The Occupational Safety and Health Act, OSHA was passed by Congress in 1970, The Act was passed in order to assure safe and healthful working conditions for working men and women by setting and enforcing standards and by providing training, outreach, education and assistance.
OSHA standards are rules that describe the methods that employers must use to protect their employees from hazards. There are OSHA standards for Construction work, Agriculture, Maritime operations, and General Industry, which are the standards that apply to most worksites. These standards limit the amount of hazardous chemicals workers can be exposed to, require the use of certain safe practices and equipment, and require employers to monitor hazards and keep records of workplace injuries and illnesses. Examples of OSHA standards include requirements to: provide fall protection, prevent trenching cave ins, prevent some infectious diseases, assure that workers safely enter confined spaces, prevent exposure to harmful substances like asbestos, put guards on machines, provide respirators or other safety equipment, and provide training for certain dangerous jobs.
Employers must also comply with the General Duty Clause of the OSH Act, which requires employers to keep their workplace free of serious recognized hazards. This clause is generally cited when no OSHA standard applies to the hazard.
Private Sector Workers
Most employees in the nation come under OSHA’s jurisdiction. OSHA covers private sector employers and employees in all 50 states, the District of Columbia, and other U.S. jurisdictions either directly through Federal OSHA or through an OSHA-approved state program. State-run health and safety programs must be at least as effective as the Federal OSHA program. To find the contact information for the OSHA Federal or State Program office nearest you, see the Regional and Area Offices map.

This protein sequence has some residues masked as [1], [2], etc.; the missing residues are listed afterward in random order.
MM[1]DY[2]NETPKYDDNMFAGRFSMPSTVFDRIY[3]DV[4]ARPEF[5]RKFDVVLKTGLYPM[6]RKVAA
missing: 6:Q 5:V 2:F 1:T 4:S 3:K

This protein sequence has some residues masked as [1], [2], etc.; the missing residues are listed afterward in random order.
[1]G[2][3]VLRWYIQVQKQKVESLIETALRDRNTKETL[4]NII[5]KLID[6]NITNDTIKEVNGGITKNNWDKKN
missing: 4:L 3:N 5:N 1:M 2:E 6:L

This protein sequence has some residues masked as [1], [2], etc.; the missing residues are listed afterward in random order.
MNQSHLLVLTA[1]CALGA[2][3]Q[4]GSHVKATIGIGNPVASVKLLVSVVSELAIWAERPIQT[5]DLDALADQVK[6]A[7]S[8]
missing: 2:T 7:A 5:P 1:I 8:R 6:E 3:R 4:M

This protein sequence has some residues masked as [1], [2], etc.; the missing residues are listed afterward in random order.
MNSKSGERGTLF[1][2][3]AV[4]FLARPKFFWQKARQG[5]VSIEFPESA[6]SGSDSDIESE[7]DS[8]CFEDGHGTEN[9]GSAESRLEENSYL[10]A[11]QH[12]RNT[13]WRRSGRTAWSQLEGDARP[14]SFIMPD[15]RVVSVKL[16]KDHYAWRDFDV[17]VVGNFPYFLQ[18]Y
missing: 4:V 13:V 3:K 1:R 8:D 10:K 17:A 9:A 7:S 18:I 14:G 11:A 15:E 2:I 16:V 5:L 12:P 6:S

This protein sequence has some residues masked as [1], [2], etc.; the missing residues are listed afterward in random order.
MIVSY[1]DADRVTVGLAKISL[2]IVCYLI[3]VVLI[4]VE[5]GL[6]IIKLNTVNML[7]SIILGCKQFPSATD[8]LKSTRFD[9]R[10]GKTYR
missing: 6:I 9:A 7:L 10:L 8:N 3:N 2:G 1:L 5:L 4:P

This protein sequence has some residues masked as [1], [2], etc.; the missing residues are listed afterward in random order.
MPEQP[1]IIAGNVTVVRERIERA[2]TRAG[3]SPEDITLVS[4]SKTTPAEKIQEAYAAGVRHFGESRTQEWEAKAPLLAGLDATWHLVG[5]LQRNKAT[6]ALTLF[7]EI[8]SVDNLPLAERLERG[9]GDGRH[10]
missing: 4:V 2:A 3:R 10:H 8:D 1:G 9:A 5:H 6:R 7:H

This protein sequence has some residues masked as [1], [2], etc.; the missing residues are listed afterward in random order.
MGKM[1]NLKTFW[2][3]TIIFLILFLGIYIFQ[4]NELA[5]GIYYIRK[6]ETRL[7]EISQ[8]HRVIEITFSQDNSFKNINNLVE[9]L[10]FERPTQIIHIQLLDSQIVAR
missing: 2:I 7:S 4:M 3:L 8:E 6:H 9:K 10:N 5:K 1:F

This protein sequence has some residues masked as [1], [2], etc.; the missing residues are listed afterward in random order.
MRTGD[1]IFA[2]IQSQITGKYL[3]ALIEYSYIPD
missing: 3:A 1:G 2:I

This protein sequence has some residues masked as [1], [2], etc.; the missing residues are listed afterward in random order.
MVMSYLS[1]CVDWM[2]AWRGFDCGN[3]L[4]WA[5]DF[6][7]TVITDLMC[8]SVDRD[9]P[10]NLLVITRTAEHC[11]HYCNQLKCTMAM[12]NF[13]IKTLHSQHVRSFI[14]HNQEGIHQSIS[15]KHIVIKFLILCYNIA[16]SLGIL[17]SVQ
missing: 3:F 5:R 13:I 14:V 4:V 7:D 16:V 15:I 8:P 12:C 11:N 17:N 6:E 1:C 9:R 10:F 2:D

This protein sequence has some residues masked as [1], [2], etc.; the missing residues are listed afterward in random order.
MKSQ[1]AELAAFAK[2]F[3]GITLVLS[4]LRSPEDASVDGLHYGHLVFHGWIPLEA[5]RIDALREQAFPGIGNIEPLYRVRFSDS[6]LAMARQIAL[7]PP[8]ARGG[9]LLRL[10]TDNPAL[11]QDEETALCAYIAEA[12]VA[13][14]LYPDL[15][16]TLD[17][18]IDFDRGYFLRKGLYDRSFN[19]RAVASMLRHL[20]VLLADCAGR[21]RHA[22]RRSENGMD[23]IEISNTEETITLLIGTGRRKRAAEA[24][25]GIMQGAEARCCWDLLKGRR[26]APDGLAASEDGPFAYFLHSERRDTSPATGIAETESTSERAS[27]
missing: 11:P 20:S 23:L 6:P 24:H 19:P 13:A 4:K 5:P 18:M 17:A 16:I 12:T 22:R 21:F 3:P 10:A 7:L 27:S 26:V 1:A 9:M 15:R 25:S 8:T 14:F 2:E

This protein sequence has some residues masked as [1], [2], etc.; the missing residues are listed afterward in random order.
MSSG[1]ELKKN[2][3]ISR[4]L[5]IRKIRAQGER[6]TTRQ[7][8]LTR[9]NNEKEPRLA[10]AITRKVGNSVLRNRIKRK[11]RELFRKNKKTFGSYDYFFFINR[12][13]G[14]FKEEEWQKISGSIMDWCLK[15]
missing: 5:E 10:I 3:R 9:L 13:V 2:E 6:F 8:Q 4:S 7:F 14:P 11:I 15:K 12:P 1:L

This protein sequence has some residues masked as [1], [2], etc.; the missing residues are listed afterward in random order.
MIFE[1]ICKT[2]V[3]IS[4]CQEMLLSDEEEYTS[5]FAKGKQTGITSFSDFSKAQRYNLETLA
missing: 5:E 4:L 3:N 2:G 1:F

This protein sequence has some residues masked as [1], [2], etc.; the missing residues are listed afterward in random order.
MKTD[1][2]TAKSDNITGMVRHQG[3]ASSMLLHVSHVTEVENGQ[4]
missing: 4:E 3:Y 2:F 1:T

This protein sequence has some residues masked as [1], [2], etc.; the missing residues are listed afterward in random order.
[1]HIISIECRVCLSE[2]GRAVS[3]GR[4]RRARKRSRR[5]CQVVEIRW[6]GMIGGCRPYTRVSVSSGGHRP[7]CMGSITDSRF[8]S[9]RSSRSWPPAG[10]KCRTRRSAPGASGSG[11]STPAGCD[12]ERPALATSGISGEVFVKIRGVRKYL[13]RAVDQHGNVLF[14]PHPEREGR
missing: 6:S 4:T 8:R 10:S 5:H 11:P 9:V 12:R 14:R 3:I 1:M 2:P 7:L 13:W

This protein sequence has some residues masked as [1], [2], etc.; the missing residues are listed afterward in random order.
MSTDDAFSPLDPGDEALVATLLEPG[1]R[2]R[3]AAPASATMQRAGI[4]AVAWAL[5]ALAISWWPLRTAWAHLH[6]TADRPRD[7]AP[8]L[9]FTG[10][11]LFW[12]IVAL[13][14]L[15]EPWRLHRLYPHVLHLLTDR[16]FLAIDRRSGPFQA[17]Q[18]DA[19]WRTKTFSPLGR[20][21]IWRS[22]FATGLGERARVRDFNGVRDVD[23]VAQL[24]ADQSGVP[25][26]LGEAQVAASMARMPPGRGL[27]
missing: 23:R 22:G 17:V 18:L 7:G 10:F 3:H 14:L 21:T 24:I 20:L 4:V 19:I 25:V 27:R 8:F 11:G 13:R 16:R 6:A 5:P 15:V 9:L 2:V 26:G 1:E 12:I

State and Local Government Workers
Employees who work for state and local governments are not covered by Federal OSHA, but have OSH Act protections if they work in a state that has an OSHA-approved state program. Four additional states and one U.S. territory have OSHA approved plans that cover public sector employees only. This includes: Connecticut, Illinois, New Jersey, New York, and the Virgin Islands. Private sector workers in these four states and the Virgin Islands are covered by Federal OSHA.
Federal Government Workers
Federal agencies must have a safety and health program that meet the same standards as private employers. Although OSHA does not fine federal agencies, it does monitor federal agencies and responds to workers’ complaints. The United States Postal Service (USPS) is covered by OSHA.
Not covered by the OSH Act:
- Immediate family members of farm employers that do not employ outside employees; and
- Workplace Hazards regulated by another Federal agency (for example, the Mine Safety and Health Administration, the Federal Aviation Administration, the Coast Guard).
- Bloodborne Pathogens
- Hazardous Communication
- Respiratory Protections
- Occupational Noise Exposure
- Powered Industrial Trucks
- Permit-required Confined Spaces
- Hazardous Waste Operations and Emergency Response
- Guarding Floor and Wall Openings and Holes
- Personal Protective Equipment
Among other requirements the Act requires that employers provide the following:
Personal protective equipment. Standards requiring the employer to provide personal protective equipment (PPE), including respirators and other types of PPE, because of hazards to employees impose a separate compliance duty with respect to each employee covered by the requirement. The employer must provide PPE to each employee required to use the PPE, and each failure to provide PPE to an employee may be considered a separate violation.
Training. Standards requiring training on hazards and related matters, such as standards requiring that employees receive training or that the employer train employees, provide training to employees, or institute or implement a training program, impose a separate compliance duty with respect to each employee covered by the requirement. The employer must train each affected employee in the manner required by the standard, and each failure to train an employee may be considered a separate violation.